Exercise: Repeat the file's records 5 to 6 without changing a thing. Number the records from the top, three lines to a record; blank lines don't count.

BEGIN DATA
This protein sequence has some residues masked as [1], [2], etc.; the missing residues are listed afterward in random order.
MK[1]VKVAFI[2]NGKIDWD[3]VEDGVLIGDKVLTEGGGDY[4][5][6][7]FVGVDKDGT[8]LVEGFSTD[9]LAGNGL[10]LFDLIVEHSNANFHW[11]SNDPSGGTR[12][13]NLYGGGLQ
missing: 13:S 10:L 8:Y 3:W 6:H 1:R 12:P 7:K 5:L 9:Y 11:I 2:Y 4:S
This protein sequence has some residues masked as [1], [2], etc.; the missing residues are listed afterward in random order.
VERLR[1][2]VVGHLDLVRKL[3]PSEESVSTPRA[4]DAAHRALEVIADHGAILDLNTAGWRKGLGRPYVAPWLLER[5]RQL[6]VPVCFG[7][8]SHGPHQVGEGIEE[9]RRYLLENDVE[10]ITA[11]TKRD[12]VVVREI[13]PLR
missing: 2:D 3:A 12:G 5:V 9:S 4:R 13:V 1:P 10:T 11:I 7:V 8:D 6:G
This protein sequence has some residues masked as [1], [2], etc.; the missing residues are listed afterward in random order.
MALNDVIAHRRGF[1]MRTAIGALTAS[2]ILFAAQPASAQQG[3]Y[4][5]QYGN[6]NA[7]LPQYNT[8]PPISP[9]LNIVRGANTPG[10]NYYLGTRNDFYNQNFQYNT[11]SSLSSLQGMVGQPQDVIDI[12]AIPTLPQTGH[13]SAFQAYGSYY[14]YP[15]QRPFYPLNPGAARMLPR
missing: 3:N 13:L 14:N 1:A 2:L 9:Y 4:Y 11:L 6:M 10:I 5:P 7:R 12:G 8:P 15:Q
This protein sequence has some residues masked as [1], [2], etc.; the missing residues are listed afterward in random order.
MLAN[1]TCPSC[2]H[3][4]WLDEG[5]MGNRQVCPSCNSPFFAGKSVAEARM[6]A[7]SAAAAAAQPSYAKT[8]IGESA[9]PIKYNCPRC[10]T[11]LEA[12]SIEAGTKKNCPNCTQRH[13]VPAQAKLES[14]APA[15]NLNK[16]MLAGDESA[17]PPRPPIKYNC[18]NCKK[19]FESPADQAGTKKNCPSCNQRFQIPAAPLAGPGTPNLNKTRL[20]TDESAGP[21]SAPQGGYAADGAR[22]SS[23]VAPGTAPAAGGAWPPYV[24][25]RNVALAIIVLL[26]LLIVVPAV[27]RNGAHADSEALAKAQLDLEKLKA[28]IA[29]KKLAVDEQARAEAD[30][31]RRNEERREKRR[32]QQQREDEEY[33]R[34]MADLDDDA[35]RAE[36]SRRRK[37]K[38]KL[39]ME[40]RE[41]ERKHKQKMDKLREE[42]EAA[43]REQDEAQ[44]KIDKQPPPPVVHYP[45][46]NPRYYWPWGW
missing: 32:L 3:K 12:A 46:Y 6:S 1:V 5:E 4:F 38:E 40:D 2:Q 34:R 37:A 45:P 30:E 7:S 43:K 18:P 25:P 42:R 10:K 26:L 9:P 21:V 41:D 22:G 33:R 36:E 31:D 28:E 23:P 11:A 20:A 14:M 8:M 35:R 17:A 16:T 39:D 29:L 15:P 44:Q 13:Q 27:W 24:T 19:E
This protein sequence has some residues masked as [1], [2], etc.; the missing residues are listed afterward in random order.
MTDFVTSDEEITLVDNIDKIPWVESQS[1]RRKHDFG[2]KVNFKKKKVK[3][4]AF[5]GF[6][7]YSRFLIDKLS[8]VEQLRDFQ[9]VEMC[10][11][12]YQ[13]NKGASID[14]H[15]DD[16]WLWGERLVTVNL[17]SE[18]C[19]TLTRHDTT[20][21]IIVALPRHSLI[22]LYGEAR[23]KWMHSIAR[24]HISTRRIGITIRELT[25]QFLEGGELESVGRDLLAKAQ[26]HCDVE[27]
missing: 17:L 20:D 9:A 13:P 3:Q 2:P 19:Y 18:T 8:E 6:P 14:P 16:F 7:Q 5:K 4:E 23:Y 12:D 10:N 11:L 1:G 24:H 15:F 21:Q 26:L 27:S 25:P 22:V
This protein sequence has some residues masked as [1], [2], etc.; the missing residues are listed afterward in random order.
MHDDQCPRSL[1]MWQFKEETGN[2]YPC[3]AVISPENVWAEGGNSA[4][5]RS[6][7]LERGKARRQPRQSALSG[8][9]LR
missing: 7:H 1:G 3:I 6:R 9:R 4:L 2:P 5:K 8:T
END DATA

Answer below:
This protein sequence has some residues masked as [1], [2], etc.; the missing residues are listed afterward in random order.
MTDFVTSDEEITLVDNIDKIPWVESQS[1]RRKHDFG[2]KVNFKKKKVK[3][4]AF[5]GF[6][7]YSRFLIDKLS[8]VEQLRDFQ[9]VEMC[10][11][12]YQ[13]NKGASID[14]H[15]DD[16]WLWGERLVTVNL[17]SE[18]C[19]TLTRHDTT[20][21]IIVALPRHSLI[22]LYGEAR[23]KWMHSIAR[24]HISTRRIGITIRELT[25]QFLEGGELESVGRDLLAKAQ[26]HCDVE[27]
missing: 17:L 20:D 9:A 13:P 3:Q 2:P 19:Y 18:T 8:E 6:P 14:P 16:F 7:Q 5:K 4:E 23:Y 12:D 10:N 11:L 1:G 24:H 15:F 21:Q 26:L 27:S 25:P 22:V
This protein sequence has some residues masked as [1], [2], etc.; the missing residues are listed afterward in random order.
MHDDQCPRSL[1]MWQFKEETGN[2]YPC[3]AVISPENVWAEGGNSA[4][5]RS[6][7]LERGKARRQPRQSALSG[8][9]LR
missing: 7:H 1:G 3:I 6:R 9:R 4:L 2:P 5:K 8:T